Events

The listings below are for climate-related events across the University of Leeds.

The Priestley International Centre for Climate also runs a monthly interdisciplinary lunchtime seminar series. See Climate Exchange Seminar Series

What role have literature and other forms of cultural imagining played in shaping understandings of the world and the planet, for better and for worse? How might the formal innovations, rhetorical appeals, and sociological imbrication of world literature help confront unevenly distributed environmental challenges, including global warming? What kind of remedy or redress can literature and other…

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Abstract After a week-long approval session, at 3pm on October 6th the Special Report on Global Warming of 1.5°C (SR15) was approved by the Intergovernmental Panel on Climate Change (IPCC). The culmination of 2 years of work involving the review of >6000 articles and ~42,000 expert and government review comments, SR15 has been hailed as…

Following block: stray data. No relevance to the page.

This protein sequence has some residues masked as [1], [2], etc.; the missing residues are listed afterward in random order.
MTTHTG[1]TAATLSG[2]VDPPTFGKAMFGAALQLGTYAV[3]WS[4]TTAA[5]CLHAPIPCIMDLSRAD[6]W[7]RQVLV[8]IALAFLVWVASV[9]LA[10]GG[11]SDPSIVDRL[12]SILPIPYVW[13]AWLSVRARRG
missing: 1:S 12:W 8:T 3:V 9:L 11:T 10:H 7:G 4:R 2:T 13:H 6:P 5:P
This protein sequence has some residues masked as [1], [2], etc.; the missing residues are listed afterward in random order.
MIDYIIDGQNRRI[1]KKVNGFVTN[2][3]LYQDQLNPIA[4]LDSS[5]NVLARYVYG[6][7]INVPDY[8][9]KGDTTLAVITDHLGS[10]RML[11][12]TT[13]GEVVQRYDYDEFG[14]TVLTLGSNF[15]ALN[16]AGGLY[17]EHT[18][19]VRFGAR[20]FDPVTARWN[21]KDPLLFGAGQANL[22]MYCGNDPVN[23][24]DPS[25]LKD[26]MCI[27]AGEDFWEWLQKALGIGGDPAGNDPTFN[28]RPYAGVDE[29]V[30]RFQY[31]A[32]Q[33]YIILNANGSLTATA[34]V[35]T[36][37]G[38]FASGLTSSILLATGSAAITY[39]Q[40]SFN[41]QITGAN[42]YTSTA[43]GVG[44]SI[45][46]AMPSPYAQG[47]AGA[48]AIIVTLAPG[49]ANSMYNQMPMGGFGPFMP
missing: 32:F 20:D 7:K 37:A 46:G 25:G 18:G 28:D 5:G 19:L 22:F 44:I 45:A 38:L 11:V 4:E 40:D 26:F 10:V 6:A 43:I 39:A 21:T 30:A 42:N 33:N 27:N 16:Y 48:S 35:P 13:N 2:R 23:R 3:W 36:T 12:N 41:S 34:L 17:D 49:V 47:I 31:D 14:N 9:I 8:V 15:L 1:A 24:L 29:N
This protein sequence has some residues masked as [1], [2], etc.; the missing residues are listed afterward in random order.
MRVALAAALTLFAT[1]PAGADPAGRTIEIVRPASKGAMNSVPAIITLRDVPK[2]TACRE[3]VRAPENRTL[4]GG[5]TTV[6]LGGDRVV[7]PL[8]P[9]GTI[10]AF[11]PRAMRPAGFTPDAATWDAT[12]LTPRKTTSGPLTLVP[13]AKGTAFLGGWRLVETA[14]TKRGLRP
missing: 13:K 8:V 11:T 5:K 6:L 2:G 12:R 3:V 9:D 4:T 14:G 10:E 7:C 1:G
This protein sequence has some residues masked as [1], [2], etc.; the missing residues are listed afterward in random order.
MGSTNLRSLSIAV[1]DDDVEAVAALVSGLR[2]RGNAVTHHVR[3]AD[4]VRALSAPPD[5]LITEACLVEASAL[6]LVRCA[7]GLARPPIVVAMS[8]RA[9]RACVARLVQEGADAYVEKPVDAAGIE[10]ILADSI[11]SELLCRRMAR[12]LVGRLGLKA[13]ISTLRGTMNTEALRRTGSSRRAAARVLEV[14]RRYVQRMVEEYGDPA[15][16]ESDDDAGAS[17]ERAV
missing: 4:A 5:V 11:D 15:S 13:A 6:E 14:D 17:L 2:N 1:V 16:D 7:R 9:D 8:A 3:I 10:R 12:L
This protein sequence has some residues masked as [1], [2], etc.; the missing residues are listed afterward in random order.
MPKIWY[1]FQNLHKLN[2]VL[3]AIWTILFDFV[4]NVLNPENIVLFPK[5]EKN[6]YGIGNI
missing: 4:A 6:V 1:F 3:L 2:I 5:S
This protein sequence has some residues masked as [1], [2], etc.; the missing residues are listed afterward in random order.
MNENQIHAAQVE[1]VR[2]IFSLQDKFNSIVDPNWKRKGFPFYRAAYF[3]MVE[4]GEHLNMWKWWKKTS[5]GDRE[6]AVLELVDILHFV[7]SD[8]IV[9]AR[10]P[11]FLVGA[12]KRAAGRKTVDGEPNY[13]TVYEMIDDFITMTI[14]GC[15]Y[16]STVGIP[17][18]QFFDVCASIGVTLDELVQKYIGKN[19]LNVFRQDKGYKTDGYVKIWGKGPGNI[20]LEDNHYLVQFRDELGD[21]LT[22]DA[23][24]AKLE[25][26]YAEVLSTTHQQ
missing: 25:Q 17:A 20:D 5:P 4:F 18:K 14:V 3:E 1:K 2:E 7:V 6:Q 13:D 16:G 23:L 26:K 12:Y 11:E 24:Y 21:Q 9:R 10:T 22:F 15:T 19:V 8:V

Are you interested in engaging with the public? Have you ever wanted to showcase your research to school pupils? Would you like to inspire young minds? If you answered yes to any of these questions or would like to work with school aged pupils and have never done so before, please sign up to this…
Join the Priestley Society to explore how Indigenous worldviews interact with climate change research and how we can ethically work with Indigenous communities. An informal ideas-gathering workshop to meet other researchers and share experiences, challenges and suggestions to develop a network. Reserve your place at priestley.society@leeds.ac.uk Image: Melanie Flynn
Kat Austen, environmental artist and Cultural Fellow in the Arts and Sciences at the University of Leeds, has created a new installation that puts a sound to the process of measuring pH and conductivity. Her sound, video and sculptural artwork The Matter of the Soul is coming to Leeds for a free performance at Howard…
What is happening to the world’s ice? Rising temperatures are causing rapid melting in the Arctic and Greenland, parts of the Barents Sea had no sea ice this summer and new reports show that underwater melt-off in the Antarctic is doubling every 20 years, with significant implications for sea level rise. University of Leeds scientists working…